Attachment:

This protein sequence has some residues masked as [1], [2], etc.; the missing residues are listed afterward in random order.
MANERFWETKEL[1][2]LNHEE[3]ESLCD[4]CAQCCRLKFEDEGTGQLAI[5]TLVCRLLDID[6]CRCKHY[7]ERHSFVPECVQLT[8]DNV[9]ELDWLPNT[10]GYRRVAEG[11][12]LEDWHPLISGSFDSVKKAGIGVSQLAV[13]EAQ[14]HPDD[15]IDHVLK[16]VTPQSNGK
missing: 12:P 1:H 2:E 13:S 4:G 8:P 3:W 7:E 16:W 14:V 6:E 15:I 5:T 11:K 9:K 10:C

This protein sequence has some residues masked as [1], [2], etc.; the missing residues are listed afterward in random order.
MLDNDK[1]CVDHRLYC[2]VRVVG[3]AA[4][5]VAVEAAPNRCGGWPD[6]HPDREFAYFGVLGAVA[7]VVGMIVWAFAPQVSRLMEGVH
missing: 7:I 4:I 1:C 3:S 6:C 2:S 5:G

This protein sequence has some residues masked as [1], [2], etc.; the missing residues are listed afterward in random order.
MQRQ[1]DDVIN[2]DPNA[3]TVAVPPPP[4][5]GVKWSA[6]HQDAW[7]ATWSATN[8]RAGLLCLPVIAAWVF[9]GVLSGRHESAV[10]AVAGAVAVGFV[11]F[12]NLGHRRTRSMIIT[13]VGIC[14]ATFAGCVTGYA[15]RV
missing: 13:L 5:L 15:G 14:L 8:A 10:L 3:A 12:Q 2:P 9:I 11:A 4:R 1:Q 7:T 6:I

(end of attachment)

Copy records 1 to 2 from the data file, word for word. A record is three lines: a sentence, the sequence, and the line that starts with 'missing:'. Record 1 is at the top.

This protein sequence has some residues masked as [1], [2], etc.; the missing residues are listed afterward in random order.
MANERFWETKEL[1][2]LNHEE[3]ESLCD[4]CAQCCRLKFEDEGTGQLAI[5]TLVCRLLDID[6]CRCKHY[7]ERHSFVPECVQLT[8]DNV[9]ELDWLPNT[10]GYRRVAEG[11][12]LEDWHPLISGSFDSVKKAGIGVSQLAV[13]EAQ[14]HPDD[15]IDHVLK[16]VTPQSNGK
missing: 12:P 1:H 2:E 13:S 4:G 8:P 3:W 7:E 16:W 14:V 6:E 15:I 5:T 11:K 9:K 10:C

This protein sequence has some residues masked as [1], [2], etc.; the missing residues are listed afterward in random order.
MLDNDK[1]CVDHRLYC[2]VRVVG[3]AA[4][5]VAVEAAPNRCGGWPD[6]HPDREFAYFGVLGAVA[7]VVGMIVWAFAPQVSRLMEGVH
missing: 7:I 4:I 1:C 3:S 6:C 2:S 5:G